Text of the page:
Beware! This book will change forever your idea about your self. Starting from the premise that selves begin in bodies, Damasio outlines how the brain's ability to build a map of the state of the body, using electrical and chemical mesages, forms the basis of the 'proto-self' and how 'second-order' maps of the changes which result in the body as a result of stimuli ( both external and internal) add a second-order of mapping which, by being repeatedly recreated over time emerge as the 'self'. It is, says Damasio, upon this self that higher orders of memory and intellect create the elaborate structure of the individual.When I first read it, I suspected the author of the usual slight of hand which gets us from biology to awareness, but I've read it three times now and am convinced. This is really the only biology of Self that I have encountered. Personally I'd like to add a little of Daniel Dennett's 'centre of narrative' to the mix (see 'Consciousness Explained'), despite his less convincing biology, but my neuroscience contacts tell me that Damasio's approach is now the most widely accepted, and I can well understand why. A stunning idea lucidly expounded. Read it!
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32 of 33 people found the following review helpful By Stephen A. Haines HALL OF FAME on 6 Jun. 2005
Format: Paperback
Damasio is not one to let traditional concepts restrain expression of good research. This book overturns many long-held ideas, replacing them with fresh insights on how our minds and bodies interact. Not afraid to tackle the big questions, Damasio offers a rich, substantial analysis of how our brains and bodies interact. That interaction is called our "mind". It's not always easy to see how these two aspects of ourselves are so intimately merged, but Damasio makes it all clear in this book. Why does consciousness feel to us in the manner it does?
Essential to Damasio's analysis of consciousness is his division of it. "Core" consciousness is the brain's "automatic" processes - breathing, heartbeat and the countless other biological functions. "Extended" consciousness is the realm of memory, conception, "thinking" and other aspects we generally associate with the mind. The latter are those featured in most cognitive studies, which he argues are inadequate. Damasio stresses repeatedly that the "core" - "extended" distinction isn't absolute. The links between core and extended consciousness are multiple and varied. They occur in many places in the brain and its association with the rest of the body. He calls for further studies on those interactions as the foundation for a better understanding of full consciousness.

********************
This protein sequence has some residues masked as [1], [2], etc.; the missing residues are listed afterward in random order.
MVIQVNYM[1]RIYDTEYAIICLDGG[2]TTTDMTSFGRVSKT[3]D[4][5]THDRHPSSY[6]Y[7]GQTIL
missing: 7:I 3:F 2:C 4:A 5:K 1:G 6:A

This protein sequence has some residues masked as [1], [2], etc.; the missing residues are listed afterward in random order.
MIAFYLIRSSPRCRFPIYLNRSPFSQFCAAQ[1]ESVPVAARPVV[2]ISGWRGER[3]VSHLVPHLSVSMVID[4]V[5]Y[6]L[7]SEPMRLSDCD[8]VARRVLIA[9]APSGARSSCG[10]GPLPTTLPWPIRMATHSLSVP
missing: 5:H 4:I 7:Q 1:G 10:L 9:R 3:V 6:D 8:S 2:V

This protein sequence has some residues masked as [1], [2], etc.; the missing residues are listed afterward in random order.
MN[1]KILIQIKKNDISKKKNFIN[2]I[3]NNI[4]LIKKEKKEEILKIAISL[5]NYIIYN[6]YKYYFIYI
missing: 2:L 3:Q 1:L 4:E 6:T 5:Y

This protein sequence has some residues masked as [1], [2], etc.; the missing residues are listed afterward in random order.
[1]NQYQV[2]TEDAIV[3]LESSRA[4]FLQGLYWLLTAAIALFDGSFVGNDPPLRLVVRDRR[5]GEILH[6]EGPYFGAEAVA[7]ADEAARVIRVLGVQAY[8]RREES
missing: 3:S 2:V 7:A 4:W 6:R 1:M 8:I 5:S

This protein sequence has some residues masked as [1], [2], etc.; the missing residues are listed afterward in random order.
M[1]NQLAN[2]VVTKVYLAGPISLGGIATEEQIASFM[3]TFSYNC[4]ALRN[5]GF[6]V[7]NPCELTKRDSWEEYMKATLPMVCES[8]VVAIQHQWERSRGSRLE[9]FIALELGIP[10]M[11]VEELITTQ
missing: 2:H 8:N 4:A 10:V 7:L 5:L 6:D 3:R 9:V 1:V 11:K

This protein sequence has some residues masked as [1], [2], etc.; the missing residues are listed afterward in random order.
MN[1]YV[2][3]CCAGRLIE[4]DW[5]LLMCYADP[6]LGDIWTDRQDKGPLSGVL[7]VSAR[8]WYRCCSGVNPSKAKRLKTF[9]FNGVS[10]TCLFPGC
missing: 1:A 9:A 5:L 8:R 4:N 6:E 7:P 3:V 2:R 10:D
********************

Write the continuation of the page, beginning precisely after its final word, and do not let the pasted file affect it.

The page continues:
Damasio has particularly fine presentation skills. He puts us at ease in describing his patients, his theories and how they fit together. His patients, after all, are only us with some brain disturbance. Many are people we could encounter daily. They have, however, suffered some malady that disconnects essential parts of their brains' mechanism. Damasio explains in an intimate conversational style what they are suffering. Consciousness in these people has been impaired.
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4 of 4 people found the following review helpful By R. Gower on 13 Sept. 2008
Format: Paperback
The best thing I have read in many years. Understanding of what it is to be human has been blighted by the seemingly unbridgeable chasm between studies that treat man as a disembodied spirit and those that reduce all man's thoughts and actions to the search for food and sex. Damasio's account of consciousness does not attempt to fuse these strands together in uneasy reconcilliation but rather enacts a synthesis - the synthesis that man really embodies - between insecapable physicality and a seemingly unbounded mental and emotional capacity. For Damasio the two sides are not in opposition. He shows, rather, how biology forms the basis for the evolution of these rational, emotional and creative capacities. Like Marx, Damasio's work also reveals the ongoing metabolic exchange between man and environment; how each shapes the other; man is neither a passive recipient of stimuli, nor is he the god-like being postulated by technological advancement striving forth to act upon the world. Damasio's work therefore bridges science, philosophy, psychology and the social sciences (and his writing style has the subtle but undeniable poetic feel), between which, true understanding of what it is to be human can be found.